30 Nov 2016

A Phnom-enal award for our team in Cambodia

White-shouldered Ibis © Jonathan C. Eames
White-shouldered Ibis © Jonathan C. Eames
By Irene Lorenzo

BirdLife’s Cambodia Programme, which works to save several Critically Endangered species from extinction, has received a prestigious award from the biodiverse country’s government.

Five Critically Endangered bird species protected. Ten projects supporting vital bird habitats.  Countless new protected areas declared. In thirteen years, BirdLife’s Cambodia Programme has managed to revitalize the natural landscape of this biodiverse South-East Asian country by leaps and bounds. Unsurprisingly, the Cambodian government is now awarding them a prestigious medal in recognition to their years of dedication.

The Cambodia Programme was started over a decade ago by a small group of conservationists seeking to promote habitat and species conservation by working with governments and other organizations. Today it’s lead by a team of fifty local people who work at the forefront of nature conservation in the country.

Species protection is one of the main drivers of their work, with five Critically Endangered bird species benefitting from their projects: Giant Ibis Thaumatibis gigantea, White-shouldered Ibis Pseudibis davisoni, White-rumped Vulture Gyps bengalensis, Slender-billed Vulture Gyps tenuirostris and Red-headed Vulture Sarcogyps calvus.

The locals of Western Siem Pang share their resources with their unique wildlife - conserving nature benefits all © Shaun Hurrell

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Habitat protection is the other main focus of the Programme, with about 10 projects supporting six Important Bird & Biodiversity Areas (IBAs) in Cambodia. Earlier this year, the Cambodia Programme was a key player in the creation of the new transnational Prey Siem Pang Lech Wildlife Sanctuary, home to the above-named Critically Endangered bird species – including 50% of the global population of White-shouldered Ibis and 10% of the world’s Giant Ibis. Two other important wetlands for birds in the Lower Mekong, identified by BirdLife as IBAs, were officially declared protected areas thanks to the programme.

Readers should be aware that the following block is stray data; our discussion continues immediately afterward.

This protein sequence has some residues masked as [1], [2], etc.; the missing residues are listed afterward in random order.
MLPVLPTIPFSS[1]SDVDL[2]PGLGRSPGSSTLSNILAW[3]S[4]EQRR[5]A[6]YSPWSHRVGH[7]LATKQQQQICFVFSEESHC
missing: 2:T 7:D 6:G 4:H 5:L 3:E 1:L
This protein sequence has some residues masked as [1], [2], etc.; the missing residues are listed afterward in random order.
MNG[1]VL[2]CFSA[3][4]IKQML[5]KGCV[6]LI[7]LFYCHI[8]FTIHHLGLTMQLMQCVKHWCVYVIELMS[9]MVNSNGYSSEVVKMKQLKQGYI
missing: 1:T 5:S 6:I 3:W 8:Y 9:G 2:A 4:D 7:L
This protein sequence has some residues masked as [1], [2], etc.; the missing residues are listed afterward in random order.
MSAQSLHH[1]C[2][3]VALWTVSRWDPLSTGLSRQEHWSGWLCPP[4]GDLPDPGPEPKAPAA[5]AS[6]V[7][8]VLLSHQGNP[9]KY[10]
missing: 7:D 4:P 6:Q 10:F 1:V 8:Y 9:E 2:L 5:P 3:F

Only last year, the extraordinary waterbird colony of Prek Toal was recognized as Wetland of International Importance by the Ramsar Convention on Wetlands. Prek Toal is the largest waterbird colony in South-East Asia, but was threatened as a result of decades of egg and chick collecting. BirdLife with a grant from the Wildlife Conservation Society (WCS), worked with Ministry of Environment to secure Ramsar nomination for Prek Toal.  By involving egg collectors and employing them as nest guardians, the WCS Programme found a solution that worked for both birds and people. The protection continues to this day and the site now supports more than 50,000 breeding waterbirds of at least ten globally threatened species, including Southeast Asia’s only breeding Spot-billed Pelicans Pelecanus philippensis, nearly half of the world’s Greater Adjutants Leptoptilos dubius and thousands of storks and darters.

BirdLife's Cambodia Programme is working with locals to ensure both people and wildlife benefit from conserving resources © Jonathan C. Eames

The Programme team goes beyond just declaring protected areas by also helping the government develop management plans for them. This is how they ensure these areas are managed properly. Currently they support the management of four protected areas: Siem Pang Kang Lech Wildlife Sanctuary, Siem Pang Wildlife Sanctuary, Boeung Prek Lapouv Protected Landscape and Anlung Pring Protected Landscape.

The team is ecstatic to receive the Sahametrei medal – a prestigious award given by the Cambodian government to organizations who contribute their energy and spirit to Cambodia’s social interest. Nominated by the Ministry of Environment, the medal and a certificate signed by the Prime Minister was awarded in a ceremony in Phnom Pehn this week. It’s an award that reflects the team’s tireless work, and gives them renewed energy to continue conserving the country’s stunning natural resources.